In the early stages of their main event rematch Saturday night, “DC” landed a big right hand that may have been an indication of the champion’s ambitious strategy.
But after a few exchanges it was “Rumble” who flipped the script and began looking for a takedown against one of the most dominant wrestlers in the history of mixed martial arts.
“I couldn’t believe he was going to force the wrestling,” Cormier said. “I was okay giving away the first round because I knew eventually it’d go my way.”
Cormier was right - Johnson’s decision didn’t pay off.
DC submitted Rumble in the second round with the same rear naked choke he used to win the title against Johnson two years earlier. After the fact, Cormier went full heel and took aim at Jimi Manuwa and arch nemesis Jon Jones who were both sitting Octagon-side.
The night belonged to Cormier, who embraced his villainous role and seemed to revel in it.
These are the UFC 210 Talking Points.
Cormier cements legacy
The man himself has said that his career won’t be complete without a win over Jones. But after his UFC 210 peformance, “The King of the Grind” proved without a doubt that he is one of the greatest to ever compete inside the Octagon.
Cormier’s run through the heavyweight ranks and his improbable rise to power in the historically great light heavyweight division places him among the sport’s best of all time.
Fans apparently didn’t agree, raining down boos on Cormier after he did what he’s always done, with the exception of one fight against the greatest fighter to ever live:
He just wins.
Jones now seems positioned to challenge Cormier for the title that he defended when the two last met inside the Octagon. But Cormier said, rightfully so, that he has nothing left to prove. He just loves to fight.
“I think this is what people miss when they think about Daniel Cormier. They go, ‘This guy is a TV guy, he talks a lot of trash and he messes around all the time,’” Cormier said. “They don’t really see the competitiveness inside of me. I’ve made a lot of money and I’ve done everything in this sport. The only thing I haven’t done is beat Jon Jones. I don’t have to do this anymore. I do this because I love it.”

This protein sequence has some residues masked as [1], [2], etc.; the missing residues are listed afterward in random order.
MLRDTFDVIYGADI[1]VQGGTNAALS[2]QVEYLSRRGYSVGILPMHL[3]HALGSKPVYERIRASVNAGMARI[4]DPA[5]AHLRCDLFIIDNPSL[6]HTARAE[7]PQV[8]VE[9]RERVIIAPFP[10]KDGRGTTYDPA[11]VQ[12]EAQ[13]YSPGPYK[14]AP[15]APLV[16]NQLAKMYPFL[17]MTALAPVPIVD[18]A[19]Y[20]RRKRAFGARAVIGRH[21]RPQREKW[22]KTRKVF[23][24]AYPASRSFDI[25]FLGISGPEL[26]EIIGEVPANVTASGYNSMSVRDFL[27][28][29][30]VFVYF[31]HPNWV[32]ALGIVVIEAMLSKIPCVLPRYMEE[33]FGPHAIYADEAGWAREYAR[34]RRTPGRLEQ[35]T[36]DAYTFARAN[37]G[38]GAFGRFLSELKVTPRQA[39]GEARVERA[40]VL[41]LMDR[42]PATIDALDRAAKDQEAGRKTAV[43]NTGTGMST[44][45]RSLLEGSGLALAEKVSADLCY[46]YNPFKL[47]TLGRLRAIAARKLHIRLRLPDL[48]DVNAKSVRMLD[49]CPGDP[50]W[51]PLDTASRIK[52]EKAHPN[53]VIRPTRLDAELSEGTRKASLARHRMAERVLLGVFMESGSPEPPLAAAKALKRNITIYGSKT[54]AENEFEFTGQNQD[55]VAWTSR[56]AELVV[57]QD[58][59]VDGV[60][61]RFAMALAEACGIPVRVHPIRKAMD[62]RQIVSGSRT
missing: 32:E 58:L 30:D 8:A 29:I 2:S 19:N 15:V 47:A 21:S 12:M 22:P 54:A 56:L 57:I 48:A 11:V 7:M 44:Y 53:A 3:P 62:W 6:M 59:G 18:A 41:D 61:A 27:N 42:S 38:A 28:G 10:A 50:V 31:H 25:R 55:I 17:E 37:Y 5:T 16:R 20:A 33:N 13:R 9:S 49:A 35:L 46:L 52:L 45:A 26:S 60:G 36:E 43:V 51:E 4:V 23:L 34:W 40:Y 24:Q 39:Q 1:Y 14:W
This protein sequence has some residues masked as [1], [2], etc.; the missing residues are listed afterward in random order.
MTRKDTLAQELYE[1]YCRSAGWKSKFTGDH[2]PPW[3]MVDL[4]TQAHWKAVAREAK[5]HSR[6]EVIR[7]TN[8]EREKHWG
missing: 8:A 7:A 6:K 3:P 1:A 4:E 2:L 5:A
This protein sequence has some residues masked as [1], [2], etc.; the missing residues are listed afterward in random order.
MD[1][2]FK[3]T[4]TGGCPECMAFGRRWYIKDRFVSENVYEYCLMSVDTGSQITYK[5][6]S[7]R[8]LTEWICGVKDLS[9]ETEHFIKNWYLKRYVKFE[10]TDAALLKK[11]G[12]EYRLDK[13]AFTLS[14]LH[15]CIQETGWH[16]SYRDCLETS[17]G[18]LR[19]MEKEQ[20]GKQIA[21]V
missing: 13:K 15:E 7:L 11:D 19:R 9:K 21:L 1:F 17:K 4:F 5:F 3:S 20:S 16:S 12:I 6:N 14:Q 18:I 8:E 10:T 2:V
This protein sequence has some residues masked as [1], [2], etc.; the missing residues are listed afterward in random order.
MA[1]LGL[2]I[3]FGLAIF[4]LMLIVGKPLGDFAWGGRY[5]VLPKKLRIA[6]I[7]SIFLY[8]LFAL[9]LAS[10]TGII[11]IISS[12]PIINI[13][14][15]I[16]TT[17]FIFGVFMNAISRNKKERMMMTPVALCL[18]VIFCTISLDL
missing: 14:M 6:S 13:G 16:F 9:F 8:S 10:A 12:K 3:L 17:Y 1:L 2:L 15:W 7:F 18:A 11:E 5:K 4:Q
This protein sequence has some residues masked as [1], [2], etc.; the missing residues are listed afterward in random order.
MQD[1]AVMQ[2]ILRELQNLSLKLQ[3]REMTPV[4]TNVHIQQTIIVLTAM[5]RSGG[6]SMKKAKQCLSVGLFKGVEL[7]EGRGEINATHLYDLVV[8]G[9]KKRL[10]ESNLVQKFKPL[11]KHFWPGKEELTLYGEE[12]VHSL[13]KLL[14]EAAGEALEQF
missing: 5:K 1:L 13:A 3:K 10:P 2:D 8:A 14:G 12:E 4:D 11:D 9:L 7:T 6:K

Sitting inside KeyBank Center after the UFC 210 main event, it was hard to feel anything but sadness. Anthony Johnson announced his retirement from the sport.
Rumble is one of the most entertaining and likeable fighters who ever walked into the Octagon. His smile combined with ferocious fighting style has endeared him to fans for years through all his ups and down as a UFC fighter.
Johnson leaves behind a legacy as one of the most skilled strikers to ever compete.
“This is something I had to do for me,” he said. “I love you all, this is my last fight. I didn’t tell anyone. I didn’t tell Dana White, my family and my friends knew, but I didn’t want any distractions. I enjoyed the UFC. Thank you, I will never, ever forget you.”
Questions remain for Mousasi-Weidman
But when Mousasi landed a pair of knees to Weidman’s head in the second round, moves originally seen as illegal, the fight was ultimately stopped.
The knees were legal and Weidman maintained that he was able to continue, but the fight was stopped anyway after a confusing and controversial delay. The pivotal 185-pound contest was intended to determine championship contender status for the winner, but Mousasi wasn’t happy about the how the fight ended.
“It’s not the way I wanted to win and I wanted to continue to fight,” he said. “I wasn’t thinking, I was just in the moment of the fight. If he wants a rematch, he can have his rematch.”
Calvillo shines again
Cynthia Calvillo stepped into her second Pay-Per-View fight at UFC 210, in just her second UFC appearance. Pearl Gonzalez had a few moments, but the Team Alpha Male strawweight dominated the fight, submitting her opponent with another rear naked choke.
Calvillo’s head coach Justin Bucholtz said that his student is one of the best prospects to ever come up through the TAM system. With two straight finishes in a division starving for up-and-comers, Calvillo now looks to move forward against the toughest fighters at 115 pounds.
Matt Parrino is a digital producer and writer for UFC.com. Follow him on Twitter at @MattParrinoUFC